Postponements also abound. The Tour de France has been postponed -- it is now due to start on Aug. 29. And the AAU Junior Olympics moved from the original 2020 location in Hampton Roads, Virginia, to Florida’s Space Coast (Brevard County) after Hampton University was shut down due to concerns over the coronavirus. The event was originally scheduled to run in early August. Space Coast also recently picked up another major event; USA Triathlon has moved its 2020 Toyota USA Paratriathlon National Championships from Long Beach, California (originally scheduled for mid-July), to the Space Coast, on September 20.
But even Florida may not be opening as quickly as it hopes. Gov. Ron DeSantis, who had previously shown a strong aversion to shutting the state down once more, said he did not intend to move to the next phase of reopening. “We never anticipated necessarily doing anything different in terms of the next phase at this point anyways,” he said on Thursday in Tampa. “We are where we are.”
He is not alone. In North Carolina, Gov. Roy Cooper paused further reopenings for three weeks and ordered residents to wear masks in public. In Nevada, Gov. Steve Sisolak, a Democrat, said that “any discussion of entering Phase 3 will be tabled.” And in Texas, where cases recently surged to record levels, Gov. Greg Abbott advised state residents to stay home as much as possible.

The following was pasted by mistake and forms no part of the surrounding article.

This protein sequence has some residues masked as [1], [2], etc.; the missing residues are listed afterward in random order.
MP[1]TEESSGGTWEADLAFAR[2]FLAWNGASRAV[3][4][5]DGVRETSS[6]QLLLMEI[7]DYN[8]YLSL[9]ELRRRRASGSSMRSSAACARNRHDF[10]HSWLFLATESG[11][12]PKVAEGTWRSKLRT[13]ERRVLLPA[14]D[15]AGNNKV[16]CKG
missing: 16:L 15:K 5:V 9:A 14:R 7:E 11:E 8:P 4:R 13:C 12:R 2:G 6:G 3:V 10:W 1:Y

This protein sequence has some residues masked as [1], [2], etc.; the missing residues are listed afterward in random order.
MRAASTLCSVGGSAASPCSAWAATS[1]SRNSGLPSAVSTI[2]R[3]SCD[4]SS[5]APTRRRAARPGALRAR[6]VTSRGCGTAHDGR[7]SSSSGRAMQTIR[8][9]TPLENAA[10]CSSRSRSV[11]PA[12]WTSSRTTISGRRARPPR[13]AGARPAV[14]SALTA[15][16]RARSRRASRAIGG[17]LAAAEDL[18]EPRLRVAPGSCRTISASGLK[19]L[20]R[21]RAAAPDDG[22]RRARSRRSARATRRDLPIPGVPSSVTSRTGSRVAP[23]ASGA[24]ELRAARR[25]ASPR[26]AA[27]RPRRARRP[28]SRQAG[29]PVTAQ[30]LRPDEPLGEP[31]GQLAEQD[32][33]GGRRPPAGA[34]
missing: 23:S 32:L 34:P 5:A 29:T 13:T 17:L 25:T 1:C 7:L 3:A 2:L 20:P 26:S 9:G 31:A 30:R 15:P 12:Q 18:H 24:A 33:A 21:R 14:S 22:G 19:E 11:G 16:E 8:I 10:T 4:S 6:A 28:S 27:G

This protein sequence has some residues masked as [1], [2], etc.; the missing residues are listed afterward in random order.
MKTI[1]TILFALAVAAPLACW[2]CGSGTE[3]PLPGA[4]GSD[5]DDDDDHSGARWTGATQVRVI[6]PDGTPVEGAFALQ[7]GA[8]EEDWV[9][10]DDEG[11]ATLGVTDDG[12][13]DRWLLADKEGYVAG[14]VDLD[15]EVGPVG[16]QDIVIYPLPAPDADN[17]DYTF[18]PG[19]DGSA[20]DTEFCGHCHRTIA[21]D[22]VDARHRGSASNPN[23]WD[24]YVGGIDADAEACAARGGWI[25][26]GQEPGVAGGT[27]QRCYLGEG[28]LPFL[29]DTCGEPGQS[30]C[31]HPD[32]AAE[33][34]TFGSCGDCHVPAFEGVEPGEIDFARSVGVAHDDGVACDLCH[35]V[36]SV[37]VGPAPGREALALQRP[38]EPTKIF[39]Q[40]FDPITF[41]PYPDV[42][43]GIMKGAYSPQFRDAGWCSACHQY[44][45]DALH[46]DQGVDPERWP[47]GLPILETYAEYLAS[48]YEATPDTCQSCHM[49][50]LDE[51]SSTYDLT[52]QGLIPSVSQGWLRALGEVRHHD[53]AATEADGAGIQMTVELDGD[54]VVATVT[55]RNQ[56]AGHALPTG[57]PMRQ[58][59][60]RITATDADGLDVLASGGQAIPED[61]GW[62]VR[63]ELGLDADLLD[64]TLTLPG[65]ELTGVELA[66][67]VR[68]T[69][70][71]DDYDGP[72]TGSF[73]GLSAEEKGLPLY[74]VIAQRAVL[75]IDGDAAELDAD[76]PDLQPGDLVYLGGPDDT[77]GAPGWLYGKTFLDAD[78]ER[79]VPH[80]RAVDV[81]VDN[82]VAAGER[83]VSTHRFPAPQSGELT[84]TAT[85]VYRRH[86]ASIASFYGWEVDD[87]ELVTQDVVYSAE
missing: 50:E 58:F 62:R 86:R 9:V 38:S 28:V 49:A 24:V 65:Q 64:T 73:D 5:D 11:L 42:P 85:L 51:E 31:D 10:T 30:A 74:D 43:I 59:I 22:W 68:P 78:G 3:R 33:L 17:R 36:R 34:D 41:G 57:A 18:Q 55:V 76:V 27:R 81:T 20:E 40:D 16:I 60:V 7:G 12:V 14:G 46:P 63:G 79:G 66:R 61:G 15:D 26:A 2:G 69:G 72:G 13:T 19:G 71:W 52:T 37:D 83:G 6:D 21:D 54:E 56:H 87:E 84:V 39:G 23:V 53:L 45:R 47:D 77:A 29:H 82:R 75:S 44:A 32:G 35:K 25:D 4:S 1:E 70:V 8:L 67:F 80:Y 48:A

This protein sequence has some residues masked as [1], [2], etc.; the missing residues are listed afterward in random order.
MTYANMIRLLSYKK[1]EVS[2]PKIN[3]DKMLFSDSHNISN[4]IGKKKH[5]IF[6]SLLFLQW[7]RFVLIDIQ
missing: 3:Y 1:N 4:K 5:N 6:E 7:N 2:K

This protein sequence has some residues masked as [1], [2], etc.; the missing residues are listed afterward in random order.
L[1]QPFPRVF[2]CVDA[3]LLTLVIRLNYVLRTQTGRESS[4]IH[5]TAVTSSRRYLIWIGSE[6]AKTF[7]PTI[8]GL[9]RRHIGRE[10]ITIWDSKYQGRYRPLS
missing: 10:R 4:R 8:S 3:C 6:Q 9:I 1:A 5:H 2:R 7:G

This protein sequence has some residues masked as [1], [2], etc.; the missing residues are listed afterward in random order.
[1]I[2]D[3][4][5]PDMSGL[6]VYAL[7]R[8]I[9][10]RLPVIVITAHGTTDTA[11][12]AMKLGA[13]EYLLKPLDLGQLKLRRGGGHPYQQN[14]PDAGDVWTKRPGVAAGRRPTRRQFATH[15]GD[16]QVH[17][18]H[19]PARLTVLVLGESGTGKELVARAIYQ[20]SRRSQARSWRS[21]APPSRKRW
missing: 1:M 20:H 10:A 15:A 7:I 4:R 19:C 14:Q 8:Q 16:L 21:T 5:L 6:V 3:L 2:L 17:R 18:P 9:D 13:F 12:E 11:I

USA Baseball, which had been moving ahead with many events, announced in the last week of June that it had cancelled its all 2020 National Team Identification Series events. The NTIS hosts tryouts in every region of the country for athletes to be identified and selected for their region teams. Each region team then travels to Cary, North Carolina, for the Champions Cup, where the athletes are evaluated and scouted by national team coaches and task force members for the chance to play on a future USA Baseball national team or participate in a national team development program. The Cary, North Carolina facility remains closed and officials at USA Baseball have noted that regional identification events for the 2021 edition of the NTIS Champions Cup may begin on September 4, 2020. Additionally, the organization notes, all remaining events scheduled on the 2020 calendar continue to be subject to cancellation or postponement.
In Arizona, notes the Washington Post, where the state relaxed restrictions, testing centers can’t keep up with the demand for testing and hospitals are filling up. Restaurants are again shutting down, more than a month after Arizona reopened its economy under the mantra “Return Stronger” and the state has emerged as an epicenter of COVID-19 cases.Arizona, in fact, is facing more per capita cases than recorded by any country in Europe or even by hard-hit Brazil, and no state has seen its rate of hospitalizations increase more rapidly since Memorial Day.
According to the New York Times, the uptick in cases has proven to be a failed litmus tests for states intending to balance the risk of the virus against the need to save jobs (and in some cases, leaders’ wish to remain popular with voters).
“It hasn’t worked out as they planned,” said Kent Smetters, the director of the Penn Wharton Budget Model at the University of Pennsylvania, which is analyzing the impact of government policies on coronavirus deaths and the economy. “By reopening, they have seen cases go up, and they have made a lot of people scared” to visit restaurants and other businesses, he said, adding that “people’s confidence is the key driver in this.”